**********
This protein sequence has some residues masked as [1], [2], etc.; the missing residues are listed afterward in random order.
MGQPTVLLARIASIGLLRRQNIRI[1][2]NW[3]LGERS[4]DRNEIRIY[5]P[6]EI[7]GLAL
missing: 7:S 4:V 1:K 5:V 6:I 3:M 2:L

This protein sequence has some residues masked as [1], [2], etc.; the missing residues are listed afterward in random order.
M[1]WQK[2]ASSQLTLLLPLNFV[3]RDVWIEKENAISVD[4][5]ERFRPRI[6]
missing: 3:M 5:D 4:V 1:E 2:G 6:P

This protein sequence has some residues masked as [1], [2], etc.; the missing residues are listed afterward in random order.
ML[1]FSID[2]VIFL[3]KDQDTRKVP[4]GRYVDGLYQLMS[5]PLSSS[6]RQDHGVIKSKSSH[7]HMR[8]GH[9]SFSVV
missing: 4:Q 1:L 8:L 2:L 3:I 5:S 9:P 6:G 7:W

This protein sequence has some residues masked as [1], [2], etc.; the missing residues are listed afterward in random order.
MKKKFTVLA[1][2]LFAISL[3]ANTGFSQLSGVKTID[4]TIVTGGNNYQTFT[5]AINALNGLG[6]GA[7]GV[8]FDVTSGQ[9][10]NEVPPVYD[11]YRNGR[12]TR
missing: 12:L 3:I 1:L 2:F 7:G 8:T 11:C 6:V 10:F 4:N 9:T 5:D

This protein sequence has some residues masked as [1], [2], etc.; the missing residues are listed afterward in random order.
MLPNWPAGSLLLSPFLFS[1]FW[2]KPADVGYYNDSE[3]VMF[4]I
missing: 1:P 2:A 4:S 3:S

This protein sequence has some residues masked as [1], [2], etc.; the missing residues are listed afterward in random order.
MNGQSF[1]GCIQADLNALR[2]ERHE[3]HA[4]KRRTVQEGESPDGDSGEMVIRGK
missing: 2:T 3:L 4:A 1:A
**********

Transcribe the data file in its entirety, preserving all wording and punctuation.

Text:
This protein sequence has some residues masked as [1], [2], etc.; the missing residues are listed afterward in random order.
MGQPTVLLARIASIGLLRRQNIRI[1][2]NW[3]LGERS[4]DRNEIRIY[5]P[6]EI[7]GLAL
missing: 7:S 4:V 1:K 5:V 6:I 3:M 2:L

This protein sequence has some residues masked as [1], [2], etc.; the missing residues are listed afterward in random order.
M[1]WQK[2]ASSQLTLLLPLNFV[3]RDVWIEKENAISVD[4][5]ERFRPRI[6]
missing: 3:M 5:D 4:V 1:E 2:G 6:P

This protein sequence has some residues masked as [1], [2], etc.; the missing residues are listed afterward in random order.
ML[1]FSID[2]VIFL[3]KDQDTRKVP[4]GRYVDGLYQLMS[5]PLSSS[6]RQDHGVIKSKSSH[7]HMR[8]GH[9]SFSVV
missing: 4:Q 1:L 8:L 2:L 3:I 5:S 9:P 6:G 7:W

This protein sequence has some residues masked as [1], [2], etc.; the missing residues are listed afterward in random order.
MKKKFTVLA[1][2]LFAISL[3]ANTGFSQLSGVKTID[4]TIVTGGNNYQTFT[5]AINALNGLG[6]GA[7]GV[8]FDVTSGQ[9][10]NEVPPVYD[11]YRNGR[12]TR
missing: 12:L 3:I 1:L 2:F 7:G 8:T 11:C 6:V 10:F 4:N 9:T 5:D

This protein sequence has some residues masked as [1], [2], etc.; the missing residues are listed afterward in random order.
MLPNWPAGSLLLSPFLFS[1]FW[2]KPADVGYYNDSE[3]VMF[4]I
missing: 1:P 2:A 4:S 3:S

This protein sequence has some residues masked as [1], [2], etc.; the missing residues are listed afterward in random order.
MNGQSF[1]GCIQADLNALR[2]ERHE[3]HA[4]KRRTVQEGESPDGDSGEMVIRGK
missing: 2:T 3:L 4:A 1:A